Bright economic report to board has cloudy side

by Emmitt B. Feldner
of The Review staff

SHEBOYGAN – The county’s rosy economic picture has a double edged Sword of Damocles hanging over it.

There are many area employers looking for workers but not enough places for new workers moving into the county to live.

That was the gist of the report Sheboygan County Economic Development Corp. Director Dane Checolinski gave to the County Board Tuesday.

Checolinski painted a largely positive picture of the county’s economy, citing high employment numbers and quality of life ratings among other plusses.

But, he added, there are clouds in the county’s economic silver lining.

“Companies are now investing outside the county because they can’t find enough employees here,” Checolinski told the board.

He cited the recent example of furniture manufacturer Mayline, which moved its operations from their long-standing home in Sheboygan to Iowa. A major factor in that decision, according to Checolinski, was the county’s stagnant population and workforce growth.

“For every 100 jobs created in a community, 40 would be filled by people living in the community, 40 by people living within the county and 20 by people who will commute into the county,” Checolinski related.

But, because of the county’s low unemployment rate, many of those local resident-filled jobs would mean new people moving into the county.

But those people have no place to move to, Checolinski continued, because the county’s current housing stock is full.

That’s why the SCEDC is working on partnering with local communities to encourage and foster housing development, especially apartment projects, he said.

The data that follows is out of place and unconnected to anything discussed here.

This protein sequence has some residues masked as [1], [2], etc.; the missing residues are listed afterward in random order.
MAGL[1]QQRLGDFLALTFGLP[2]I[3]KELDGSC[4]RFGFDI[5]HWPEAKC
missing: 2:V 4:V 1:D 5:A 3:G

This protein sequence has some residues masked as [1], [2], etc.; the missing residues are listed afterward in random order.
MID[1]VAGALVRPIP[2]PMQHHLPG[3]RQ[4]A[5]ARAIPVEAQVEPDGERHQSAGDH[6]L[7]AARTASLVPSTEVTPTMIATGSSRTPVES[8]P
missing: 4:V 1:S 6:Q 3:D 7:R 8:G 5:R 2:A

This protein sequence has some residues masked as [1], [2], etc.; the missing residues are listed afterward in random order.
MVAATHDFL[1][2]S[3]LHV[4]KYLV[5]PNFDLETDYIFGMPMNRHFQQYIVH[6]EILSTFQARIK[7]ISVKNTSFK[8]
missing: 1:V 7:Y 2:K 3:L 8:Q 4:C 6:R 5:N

“One critical barrier (to growth ) is our housing is full,” Checolinski summarized.

Checolinski and SCEDC Chairman Gary Dulmes both praised the county for its support for and partnership with the group’s efforts.

Checolinski cited the county’s revolving economic development loan fund as a key piece of the development effort.

“The county’s RLF has been effective,” he said, pointing to recent loans that have aided business projects in Plymouth, Waldo and Howards Grove. “Three more loan recommendations are awaiting approval,” by the county’s RLF committee.

Checolinski also praised the partnerships between the private sector and public schools in the county as a key factor in the county’s strong economy.

Those partnerships, he noted, have created job training programs that are unique and advantageous.

“Sheboygan Falls is the only public high school in the nation with a plastic injection molding machine. Plymouth is the only public high school in the country with a high-speed packaging machine,” Checolinski pointed out. That enables local schools to provide job training that benefit local companies and fill their workforce needs.

“Economic development knows no boundaries” between the public and private sectors or between communities, Dulmes summarized.

In his report to the County Board, County Administrator Adam Payne said he had met with representatives of U.S. Sen. Ron Johnson and Rep. Paul Ryan and Glenn Grothman during the recent National Association of Counties annual conference in Washington, D.C.

One topic of his discussions, Payne said, was the effort to change the location of the air quality monitoring station in the county from the Lake Michigan shoreline to farther inland.

“Most of the people I talked to in those offices are aware of it,” Payne said of the county’s air quality non-attainment status. He said that status was due in large part to the current monitoring station capturing polluted air blown in over Lake Michigan from other states.

He said area state legislators have already made a push to have the Environmental Protection Agency approve a new site for the monitoring station in the town of Mosel.

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